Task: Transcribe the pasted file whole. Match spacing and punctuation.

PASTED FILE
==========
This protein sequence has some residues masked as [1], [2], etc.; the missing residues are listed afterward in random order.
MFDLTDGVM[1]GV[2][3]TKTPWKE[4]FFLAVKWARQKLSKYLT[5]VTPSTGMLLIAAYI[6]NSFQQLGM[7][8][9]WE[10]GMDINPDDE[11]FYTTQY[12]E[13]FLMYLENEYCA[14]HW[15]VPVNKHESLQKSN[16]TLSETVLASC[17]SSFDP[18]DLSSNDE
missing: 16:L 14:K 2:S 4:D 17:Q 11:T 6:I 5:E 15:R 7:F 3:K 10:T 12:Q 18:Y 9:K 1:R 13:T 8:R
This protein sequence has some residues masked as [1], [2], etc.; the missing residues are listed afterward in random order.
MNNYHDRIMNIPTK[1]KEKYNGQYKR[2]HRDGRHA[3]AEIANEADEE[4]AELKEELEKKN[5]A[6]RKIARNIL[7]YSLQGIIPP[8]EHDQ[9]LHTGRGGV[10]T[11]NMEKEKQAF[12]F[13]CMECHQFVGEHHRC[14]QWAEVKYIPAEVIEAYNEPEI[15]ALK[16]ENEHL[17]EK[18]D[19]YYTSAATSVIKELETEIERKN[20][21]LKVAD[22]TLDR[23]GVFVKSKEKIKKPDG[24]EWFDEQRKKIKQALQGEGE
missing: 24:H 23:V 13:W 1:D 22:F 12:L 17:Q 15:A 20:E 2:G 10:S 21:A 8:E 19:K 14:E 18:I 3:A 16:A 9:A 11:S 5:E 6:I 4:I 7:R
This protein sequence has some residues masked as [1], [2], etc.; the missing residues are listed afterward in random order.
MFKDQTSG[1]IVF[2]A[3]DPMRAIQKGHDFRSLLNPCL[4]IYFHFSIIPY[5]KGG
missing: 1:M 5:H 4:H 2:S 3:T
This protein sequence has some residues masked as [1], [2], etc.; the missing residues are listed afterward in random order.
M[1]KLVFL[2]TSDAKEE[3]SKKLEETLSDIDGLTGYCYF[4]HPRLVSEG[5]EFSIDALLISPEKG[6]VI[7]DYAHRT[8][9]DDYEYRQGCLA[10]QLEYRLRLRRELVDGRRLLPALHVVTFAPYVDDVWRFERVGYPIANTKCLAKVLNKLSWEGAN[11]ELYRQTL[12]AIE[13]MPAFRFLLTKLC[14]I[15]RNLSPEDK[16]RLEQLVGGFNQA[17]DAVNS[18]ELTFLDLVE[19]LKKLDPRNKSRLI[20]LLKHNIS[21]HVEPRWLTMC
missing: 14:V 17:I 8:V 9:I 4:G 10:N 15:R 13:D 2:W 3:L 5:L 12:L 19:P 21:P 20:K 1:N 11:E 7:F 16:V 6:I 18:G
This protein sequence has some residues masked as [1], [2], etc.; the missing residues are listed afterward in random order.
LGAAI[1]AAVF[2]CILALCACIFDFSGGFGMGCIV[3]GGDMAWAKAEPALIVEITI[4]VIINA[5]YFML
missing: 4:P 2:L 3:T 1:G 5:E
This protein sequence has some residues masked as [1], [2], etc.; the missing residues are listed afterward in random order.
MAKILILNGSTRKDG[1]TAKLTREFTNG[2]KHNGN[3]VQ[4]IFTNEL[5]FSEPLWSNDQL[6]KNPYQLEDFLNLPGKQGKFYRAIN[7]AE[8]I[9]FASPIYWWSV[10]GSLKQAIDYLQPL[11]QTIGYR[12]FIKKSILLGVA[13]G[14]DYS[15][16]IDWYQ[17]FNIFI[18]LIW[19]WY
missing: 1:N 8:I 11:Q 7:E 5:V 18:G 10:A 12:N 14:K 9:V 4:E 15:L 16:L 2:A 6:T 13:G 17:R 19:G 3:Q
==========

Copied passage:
This protein sequence has some residues masked as [1], [2], etc.; the missing residues are listed afterward in random order.
MFDLTDGVM[1]GV[2][3]TKTPWKE[4]FFLAVKWARQKLSKYLT[5]VTPSTGMLLIAAYI[6]NSFQQLGM[7][8][9]WE[10]GMDINPDDE[11]FYTTQY[12]E[13]FLMYLENEYCA[14]HW[15]VPVNKHESLQKSN[16]TLSETVLASC[17]SSFDP[18]DLSSNDE
missing: 16:L 14:K 2:S 4:D 17:Q 11:T 6:I 5:E 15:R 7:F 3:K 10:T 12:Q 18:Y 9:K 1:R 13:T 8:R
This protein sequence has some residues masked as [1], [2], etc.; the missing residues are listed afterward in random order.
MNNYHDRIMNIPTK[1]KEKYNGQYKR[2]HRDGRHA[3]AEIANEADEE[4]AELKEELEKKN[5]A[6]RKIARNIL[7]YSLQGIIPP[8]EHDQ[9]LHTGRGGV[10]T[11]NMEKEKQAF[12]F[13]CMECHQFVGEHHRC[14]QWAEVKYIPAEVIEAYNEPEI[15]ALK[16]ENEHL[17]EK[18]D[19]YYTSAATSVIKELETEIERKN[20][21]LKVAD[22]TLDR[23]GVFVKSKEKIKKPDG[24]EWFDEQRKKIKQALQGEGE
missing: 24:H 23:V 13:W 1:D 22:F 12:L 17:Q 15:A 20:E 2:G 10:S 21:A 8:E 19:K 14:E 18:I 3:A 16:A 9:A 11:S 5:E 6:I 4:I 7:R
This protein sequence has some residues masked as [1], [2], etc.; the missing residues are listed afterward in random order.
MFKDQTSG[1]IVF[2]A[3]DPMRAIQKGHDFRSLLNPCL[4]IYFHFSIIPY[5]KGG
missing: 1:M 5:H 4:H 2:S 3:T
This protein sequence has some residues masked as [1], [2], etc.; the missing residues are listed afterward in random order.
M[1]KLVFL[2]TSDAKEE[3]SKKLEETLSDIDGLTGYCYF[4]HPRLVSEG[5]EFSIDALLISPEKG[6]VI[7]DYAHRT[8][9]DDYEYRQGCLA[10]QLEYRLRLRRELVDGRRLLPALHVVTFAPYVDDVWRFERVGYPIANTKCLAKVLNKLSWEGAN[11]ELYRQTL[12]AIE[13]MPAFRFLLTKLC[14]I[15]RNLSPEDK[16]RLEQLVGGFNQA[17]DAVNS[18]ELTFLDLVE[19]LKKLDPRNKSRLI[20]LLKHNIS[21]HVEPRWLTMC
missing: 14:V 17:I 8:V 9:I 4:G 10:N 15:R 13:D 2:W 3:L 5:L 12:L 19:P 21:P 20:K 1:N 11:E 7:F 16:V 6:I 18:G
This protein sequence has some residues masked as [1], [2], etc.; the missing residues are listed afterward in random order.
LGAAI[1]AAVF[2]CILALCACIFDFSGGFGMGCIV[3]GGDMAWAKAEPALIVEITI[4]VIINA[5]YFML
missing: 4:P 2:L 3:T 1:G 5:E
This protein sequence has some residues masked as [1], [2], etc.; the missing residues are listed afterward in random order.
MAKILILNGSTRKDG[1]TAKLTREFTNG[2]KHNGN[3]VQ[4]IFTNEL[5]FSEPLWSNDQL[6]KNPYQLEDFLNLPGKQGKFYRAIN[7]AE[8]I[9]FASPIYWWSV[10]GSLKQAIDYLQPL[11]QTIGYR[12]FIKKSILLGVA[13]G[14]DYS[15][16]IDWYQ[17]FNIFI[18]LIW[19]WY
missing: 1:N 8:I 11:Q 7:E 5:V 18:G 10:A 12:N 14:K 9:V 4:E 15:L 16:L 2:A 6:T 13:G 17:R 19:G 3:Q